Friday, March 06, 2009

Taking Stock

TAKINGS. In GreeneLand last year, according to Department of Environmental Conservation figures (, 55 black bears were taken, along with 1291 white-tailed deer. Eight of those bears were taken by archers. Most of the bears were taken at, or from, mountain sites: Lexington (8 takings), Jewett (7), Windham, Hunter, Halcott, Ashland, Prattsville. The 2008 takings exceed the 2007 takings, of 31 bears and 1244 deer(s). They contributed to State-wide takings, of 1295 bears and 222,979 deer, exceeding the 2007 takings, or harvests, of 1117 and 219,141. Taken, of course, means killed by hunters. So does harvested. The growth in takings, DEC heads calculate, attests to growth in the target populations. TAKEN: jobs. In GreeneLand, according to State Government figures (, the rate of unemployment rose in January to 8.5 per cent of the labor force. That is a jump from 6.2% in January 2008, and it is the second-highest figure in the mid-Hudson Valley (the highest being Sullivan County's 10.2%). The State-wide figure, meanwhile, was 7% in January, a jump from 4.7 in Januaryof 2008. TAKEN: expectations. At least three GreeneLand non-profit organizations were notified recently that State dollars they had been expecting, dollars they had more or less been promised, won't be forthcoming. The notices went "with much regret" from our State Senator, James Seward, to the Athens Cultural Center, the Catskill Chamber of Commerce, and the Greene County Historical Society. They involve sums of as much as $10,000. Senator Seward traced the disappointing news to the deficit reduction measure which Gov. David Paterson had proposed and the majority of legislators (not including Seward) had adopted. That measure "diverted or 'swept'" money from "funding projects set aside to pay legislative initiatives"--also known as member items--into the State Government's general fund. There is a chance, the senator stipulated, that the expected money will become available later. (We wonder, however, what leverage Mr Seward can exert, now that he is a member of the minority party in the Senate). HUDSON IN HUDSON ON HUDSON. At the Hudson Opera House on Sunday afternoon, author-illustrator Hudson Talbott will front a program devoted to his new book, River of Dreams: The Story of the Hudson River; to the current state of that majestic tidal estuary (expounded by Scenic Hudson's Ned Sullivan); and to the incipient musical show based on historic Hudsonian highlights (with composer Frank Cuthbert leading cast members through a couple of his new songs). From 2pm. WHEN? WHERE? On behalf of Jim Tedisco, the Republican candidate in the race to succeed Kirsten Gillibrand as U.S. Representative, publicist Joshua Fitzpatrick put out a news release yesterday that looked ahead and behind. Mr Tedisco, said Mr Fitzpatrick, "tonight conducted" a "Tele-Town Hall" "speaking with and hearing from, thousands of voters" in the 20th congressional district. Mr Fitzpatrick did not say where, or by what channel, that bit of "grassroots outreach" would occur or, alternatively, had occurred. NIMBY NEWS. A new housing development whose environmentally friendly features include "roof insulation, double glazing, lovers and wells" is not coming to GreeneLand. Neither is jazz musician Wayne Tisdale, who, according to Sporting News Today, "will make his first musical appearance since having a portion of his right leg amputated at halftime of the Sooners basketball month." Greene County judges, however, have been active in particularly newsworthy ways. One of them established a record when, for Chi Quang Du, who was suspected of stabbing his girlfriend and had been captured after being at large for 11 years, he set bond at $55 million. Another set a date for the trial of one Randy Sloan, who is charged with felony standing nude in his front yard and whistling at passing school children. Those judges occupy benches in Greene County, Ohio and Greene County, Misssouri. They accordingly were not present at Chatham House in Columbia County (NY) the other day for the annual Crystal Apple award celebration, where Assemblyman Marc Molinaro, according to reporter Seasame Campbell, gave the keynote speech "after hors'devours."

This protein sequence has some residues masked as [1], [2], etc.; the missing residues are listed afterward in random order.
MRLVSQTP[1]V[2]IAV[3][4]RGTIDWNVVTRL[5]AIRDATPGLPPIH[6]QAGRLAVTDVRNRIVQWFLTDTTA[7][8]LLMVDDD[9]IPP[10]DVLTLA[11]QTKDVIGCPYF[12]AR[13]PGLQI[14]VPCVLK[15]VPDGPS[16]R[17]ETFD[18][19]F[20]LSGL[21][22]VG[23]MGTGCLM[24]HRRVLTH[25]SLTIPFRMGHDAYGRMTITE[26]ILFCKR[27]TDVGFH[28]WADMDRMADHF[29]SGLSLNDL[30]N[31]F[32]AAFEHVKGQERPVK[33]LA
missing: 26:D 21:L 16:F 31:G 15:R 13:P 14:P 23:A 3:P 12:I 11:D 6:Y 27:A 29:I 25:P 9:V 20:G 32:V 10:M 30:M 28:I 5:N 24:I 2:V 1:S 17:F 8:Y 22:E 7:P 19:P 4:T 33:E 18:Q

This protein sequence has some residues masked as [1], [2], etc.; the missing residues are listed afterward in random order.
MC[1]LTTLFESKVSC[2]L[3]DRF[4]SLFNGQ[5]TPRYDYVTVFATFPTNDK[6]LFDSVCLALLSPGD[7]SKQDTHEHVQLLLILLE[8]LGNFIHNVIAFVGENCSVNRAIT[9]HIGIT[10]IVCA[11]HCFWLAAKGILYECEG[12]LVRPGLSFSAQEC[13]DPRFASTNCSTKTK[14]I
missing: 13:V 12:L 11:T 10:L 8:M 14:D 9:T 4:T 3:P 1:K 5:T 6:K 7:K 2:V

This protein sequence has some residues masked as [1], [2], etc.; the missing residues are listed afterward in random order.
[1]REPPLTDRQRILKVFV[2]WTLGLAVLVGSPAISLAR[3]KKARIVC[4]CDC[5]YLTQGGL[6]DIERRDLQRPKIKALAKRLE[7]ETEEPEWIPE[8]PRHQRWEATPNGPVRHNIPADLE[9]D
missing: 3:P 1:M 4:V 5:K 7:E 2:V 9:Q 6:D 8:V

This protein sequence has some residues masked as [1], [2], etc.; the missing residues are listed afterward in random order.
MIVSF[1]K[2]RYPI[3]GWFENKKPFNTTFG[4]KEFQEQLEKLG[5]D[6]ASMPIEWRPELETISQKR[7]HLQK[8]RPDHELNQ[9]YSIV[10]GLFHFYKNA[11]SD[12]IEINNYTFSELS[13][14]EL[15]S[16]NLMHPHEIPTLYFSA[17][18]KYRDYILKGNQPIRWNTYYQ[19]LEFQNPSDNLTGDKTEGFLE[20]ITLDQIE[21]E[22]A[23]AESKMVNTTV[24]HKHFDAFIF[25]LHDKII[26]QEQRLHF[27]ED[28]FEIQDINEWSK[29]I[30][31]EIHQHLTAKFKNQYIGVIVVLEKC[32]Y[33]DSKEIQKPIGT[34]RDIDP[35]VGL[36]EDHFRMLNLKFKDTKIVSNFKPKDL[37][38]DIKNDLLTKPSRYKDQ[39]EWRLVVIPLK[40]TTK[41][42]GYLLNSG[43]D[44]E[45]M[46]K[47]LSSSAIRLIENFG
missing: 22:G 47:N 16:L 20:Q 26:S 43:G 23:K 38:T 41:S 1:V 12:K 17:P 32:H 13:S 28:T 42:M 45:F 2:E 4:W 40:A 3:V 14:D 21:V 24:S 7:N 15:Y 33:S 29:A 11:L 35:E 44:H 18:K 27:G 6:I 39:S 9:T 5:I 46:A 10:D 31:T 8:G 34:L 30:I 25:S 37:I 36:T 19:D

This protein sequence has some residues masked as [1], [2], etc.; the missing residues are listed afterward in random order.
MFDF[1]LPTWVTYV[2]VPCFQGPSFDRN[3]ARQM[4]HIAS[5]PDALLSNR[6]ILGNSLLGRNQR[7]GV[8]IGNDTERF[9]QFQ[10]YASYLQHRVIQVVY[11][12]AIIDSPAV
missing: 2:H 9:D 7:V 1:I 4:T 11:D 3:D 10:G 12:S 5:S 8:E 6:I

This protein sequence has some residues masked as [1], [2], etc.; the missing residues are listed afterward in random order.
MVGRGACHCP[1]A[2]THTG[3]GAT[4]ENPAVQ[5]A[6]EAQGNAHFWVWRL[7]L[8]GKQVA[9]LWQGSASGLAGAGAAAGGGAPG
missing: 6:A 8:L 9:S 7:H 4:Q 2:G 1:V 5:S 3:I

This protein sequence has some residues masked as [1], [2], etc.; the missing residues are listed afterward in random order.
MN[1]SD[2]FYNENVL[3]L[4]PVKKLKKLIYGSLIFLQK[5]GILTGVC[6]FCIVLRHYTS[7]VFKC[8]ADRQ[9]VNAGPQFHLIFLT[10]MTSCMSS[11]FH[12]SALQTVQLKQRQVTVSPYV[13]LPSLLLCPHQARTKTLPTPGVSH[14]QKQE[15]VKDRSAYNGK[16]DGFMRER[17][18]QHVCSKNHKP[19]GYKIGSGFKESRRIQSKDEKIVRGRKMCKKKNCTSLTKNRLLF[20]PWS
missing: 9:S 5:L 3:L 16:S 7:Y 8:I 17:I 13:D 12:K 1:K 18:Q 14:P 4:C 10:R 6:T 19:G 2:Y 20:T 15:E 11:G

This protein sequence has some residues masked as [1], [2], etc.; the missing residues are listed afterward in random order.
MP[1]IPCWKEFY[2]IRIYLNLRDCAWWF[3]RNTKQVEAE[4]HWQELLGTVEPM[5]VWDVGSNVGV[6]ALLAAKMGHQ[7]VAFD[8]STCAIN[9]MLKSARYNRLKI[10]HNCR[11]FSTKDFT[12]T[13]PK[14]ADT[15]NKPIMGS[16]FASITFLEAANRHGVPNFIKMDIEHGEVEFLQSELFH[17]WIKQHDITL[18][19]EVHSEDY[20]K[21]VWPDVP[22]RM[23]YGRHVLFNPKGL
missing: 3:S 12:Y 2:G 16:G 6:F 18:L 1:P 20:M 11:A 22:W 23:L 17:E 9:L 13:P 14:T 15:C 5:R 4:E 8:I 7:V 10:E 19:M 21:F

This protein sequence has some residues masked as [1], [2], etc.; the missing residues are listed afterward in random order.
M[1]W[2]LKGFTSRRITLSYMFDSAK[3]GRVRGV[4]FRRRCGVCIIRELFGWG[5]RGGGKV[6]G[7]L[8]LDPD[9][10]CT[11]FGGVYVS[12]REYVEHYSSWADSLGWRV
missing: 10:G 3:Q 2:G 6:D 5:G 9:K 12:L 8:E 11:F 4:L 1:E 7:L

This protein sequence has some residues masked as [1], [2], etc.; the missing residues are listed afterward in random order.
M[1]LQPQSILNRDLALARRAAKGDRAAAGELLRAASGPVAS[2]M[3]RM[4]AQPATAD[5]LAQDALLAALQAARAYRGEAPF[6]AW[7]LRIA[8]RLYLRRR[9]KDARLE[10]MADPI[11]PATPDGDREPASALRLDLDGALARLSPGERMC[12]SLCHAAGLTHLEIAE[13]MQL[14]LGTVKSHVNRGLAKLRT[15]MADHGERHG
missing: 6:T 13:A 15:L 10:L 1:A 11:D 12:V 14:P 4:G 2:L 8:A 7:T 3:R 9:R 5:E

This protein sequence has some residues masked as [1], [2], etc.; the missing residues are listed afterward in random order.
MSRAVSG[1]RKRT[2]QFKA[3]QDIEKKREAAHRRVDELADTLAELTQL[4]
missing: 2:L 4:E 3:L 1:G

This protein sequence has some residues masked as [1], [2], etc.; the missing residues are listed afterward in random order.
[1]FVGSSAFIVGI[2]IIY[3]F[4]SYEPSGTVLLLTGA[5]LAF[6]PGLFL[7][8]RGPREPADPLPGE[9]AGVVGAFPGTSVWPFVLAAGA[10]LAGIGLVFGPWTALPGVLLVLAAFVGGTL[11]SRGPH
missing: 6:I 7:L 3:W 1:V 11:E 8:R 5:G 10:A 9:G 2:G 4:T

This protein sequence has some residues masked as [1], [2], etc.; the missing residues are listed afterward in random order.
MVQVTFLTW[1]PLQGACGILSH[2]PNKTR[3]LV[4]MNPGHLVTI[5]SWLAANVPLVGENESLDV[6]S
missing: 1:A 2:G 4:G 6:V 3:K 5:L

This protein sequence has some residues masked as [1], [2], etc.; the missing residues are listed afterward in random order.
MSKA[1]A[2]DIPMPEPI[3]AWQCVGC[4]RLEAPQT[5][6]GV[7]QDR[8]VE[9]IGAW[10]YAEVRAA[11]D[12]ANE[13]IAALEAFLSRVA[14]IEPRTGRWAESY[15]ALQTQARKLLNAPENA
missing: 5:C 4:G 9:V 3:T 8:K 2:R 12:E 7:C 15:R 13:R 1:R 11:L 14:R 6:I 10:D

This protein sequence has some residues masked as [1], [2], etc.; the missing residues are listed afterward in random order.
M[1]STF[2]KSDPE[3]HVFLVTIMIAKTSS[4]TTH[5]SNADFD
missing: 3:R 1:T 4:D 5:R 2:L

1 comment:

Dawn Wallant said...

Relative to lost or taken dollars, and the deleterious affect this will have on area youth, Common Ground is at risk of losing as much as 10,000 in allocations from both Greene and Columbia county youth bureaus as a result of the governor's proposed "Youth Block Grant," which will siphon "diversion" monies into mandated services. This is an example of, to quote a cliche, on "ounce of prevention is worth a pound of cure."